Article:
‘Power to Protect’ Chattanooga’s microgrid energy plan
CHATTANOOGA, Tennessee (WDEF)- A year after the Easter Chattanooga tornadoes The City of Chattanooga and EPB are teaming up to provide additional energy protection.
Chattanooga fire and police chiefs were pitched an idea on a microgrid power project.
Are use the word microgrid, add that to the list of words they didn’t know what that meant,” said Chattanooga Police Chief David Roddy
When Mayor Burke came to us with this proposal I don’t know a whole lot about microgrids either. It was something new to me,” said Chattanooga Fire Chief Phil Hyman.
Mayor Burke said the microgrid project will allow the site to stay powered for several days even if there is a tornado or other storm knocks out the city’s power. It will cost the city $1.1 million and EPB $700,000.
“It’s going to help us to make sure that even if other things go down, even if electricity is out in other parts of the city at this campus stays up and running, that we can continue to communicate with the people who work for us and get them to a place where they can help people who are in danger,” said Burke.
Once the police and fire chiefs found out what it was, however, they said they were immediately huge supporters of it.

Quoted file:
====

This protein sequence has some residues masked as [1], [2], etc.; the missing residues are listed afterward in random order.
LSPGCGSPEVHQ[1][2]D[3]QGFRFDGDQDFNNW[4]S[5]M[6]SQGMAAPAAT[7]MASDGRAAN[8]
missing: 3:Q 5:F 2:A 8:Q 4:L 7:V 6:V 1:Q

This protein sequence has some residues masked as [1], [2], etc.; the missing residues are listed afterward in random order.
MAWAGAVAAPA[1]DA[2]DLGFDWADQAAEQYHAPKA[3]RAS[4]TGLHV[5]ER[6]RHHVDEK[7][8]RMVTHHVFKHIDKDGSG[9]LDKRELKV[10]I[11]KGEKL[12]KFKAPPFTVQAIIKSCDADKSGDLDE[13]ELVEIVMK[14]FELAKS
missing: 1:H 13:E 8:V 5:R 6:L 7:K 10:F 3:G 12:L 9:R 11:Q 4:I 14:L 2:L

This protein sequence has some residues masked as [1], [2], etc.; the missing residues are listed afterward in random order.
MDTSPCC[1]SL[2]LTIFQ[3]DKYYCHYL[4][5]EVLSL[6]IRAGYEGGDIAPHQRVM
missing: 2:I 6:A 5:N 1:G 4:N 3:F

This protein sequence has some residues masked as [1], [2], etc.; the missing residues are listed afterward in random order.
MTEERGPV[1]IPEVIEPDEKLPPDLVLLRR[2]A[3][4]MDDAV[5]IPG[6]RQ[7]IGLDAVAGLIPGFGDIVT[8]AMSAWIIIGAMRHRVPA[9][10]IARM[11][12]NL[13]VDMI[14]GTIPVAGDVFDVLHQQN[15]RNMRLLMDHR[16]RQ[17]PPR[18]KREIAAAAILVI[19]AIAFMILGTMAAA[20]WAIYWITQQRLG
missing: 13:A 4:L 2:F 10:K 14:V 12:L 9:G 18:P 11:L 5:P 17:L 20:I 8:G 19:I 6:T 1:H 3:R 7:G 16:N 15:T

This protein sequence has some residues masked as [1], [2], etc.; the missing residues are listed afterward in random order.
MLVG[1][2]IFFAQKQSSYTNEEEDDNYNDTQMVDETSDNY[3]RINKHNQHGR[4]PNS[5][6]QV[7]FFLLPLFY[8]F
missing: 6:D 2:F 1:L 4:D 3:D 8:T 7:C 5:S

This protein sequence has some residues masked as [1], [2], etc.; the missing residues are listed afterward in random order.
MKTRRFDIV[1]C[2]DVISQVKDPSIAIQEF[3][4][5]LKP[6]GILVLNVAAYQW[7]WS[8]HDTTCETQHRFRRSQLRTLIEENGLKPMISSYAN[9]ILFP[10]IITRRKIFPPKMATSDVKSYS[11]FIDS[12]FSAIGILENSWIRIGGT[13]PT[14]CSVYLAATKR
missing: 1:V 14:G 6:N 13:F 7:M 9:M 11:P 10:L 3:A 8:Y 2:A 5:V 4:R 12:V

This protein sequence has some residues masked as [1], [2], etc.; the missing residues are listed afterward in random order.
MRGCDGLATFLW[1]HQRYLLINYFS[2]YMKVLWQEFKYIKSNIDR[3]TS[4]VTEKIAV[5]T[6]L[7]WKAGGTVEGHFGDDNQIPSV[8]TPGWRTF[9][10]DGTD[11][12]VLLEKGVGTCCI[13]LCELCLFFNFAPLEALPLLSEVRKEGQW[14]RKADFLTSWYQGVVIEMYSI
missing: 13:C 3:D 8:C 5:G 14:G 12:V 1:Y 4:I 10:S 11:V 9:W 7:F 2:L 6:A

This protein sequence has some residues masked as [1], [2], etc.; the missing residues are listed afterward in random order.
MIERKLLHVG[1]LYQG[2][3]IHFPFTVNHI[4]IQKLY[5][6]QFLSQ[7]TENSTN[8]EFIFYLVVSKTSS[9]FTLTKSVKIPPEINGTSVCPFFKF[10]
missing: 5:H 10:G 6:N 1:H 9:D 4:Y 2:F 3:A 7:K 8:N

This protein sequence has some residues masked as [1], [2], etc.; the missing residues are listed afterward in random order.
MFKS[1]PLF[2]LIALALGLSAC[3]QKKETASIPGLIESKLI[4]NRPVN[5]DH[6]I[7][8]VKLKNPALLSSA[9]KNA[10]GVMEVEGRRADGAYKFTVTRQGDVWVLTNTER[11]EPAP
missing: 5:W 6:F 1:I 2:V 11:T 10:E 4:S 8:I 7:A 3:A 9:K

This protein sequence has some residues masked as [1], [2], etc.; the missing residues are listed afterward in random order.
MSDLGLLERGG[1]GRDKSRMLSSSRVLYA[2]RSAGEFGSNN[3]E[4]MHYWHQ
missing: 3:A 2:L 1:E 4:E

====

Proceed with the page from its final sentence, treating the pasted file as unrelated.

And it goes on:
“For us or light stay on, our radios still work, we can still talk to one another. From the Chattanooga police department to understand that anything that reduces gaps in our communication, reduces gaps in breaks in our ability to respond makes it a safer community every single day of the year,” said Roddy.
“Particularly with the number of natural disasters that we’ve had in this region over the last year, this helps better prepare us and makes us more resilient to provide service to our community,” said Hyman.
The panels will actually be placed on the roof for phase 1 and phase 2 they hope to be able to put more panels in the back parking lot.
The project is expected to start on April 28th and will be completed by October 30th.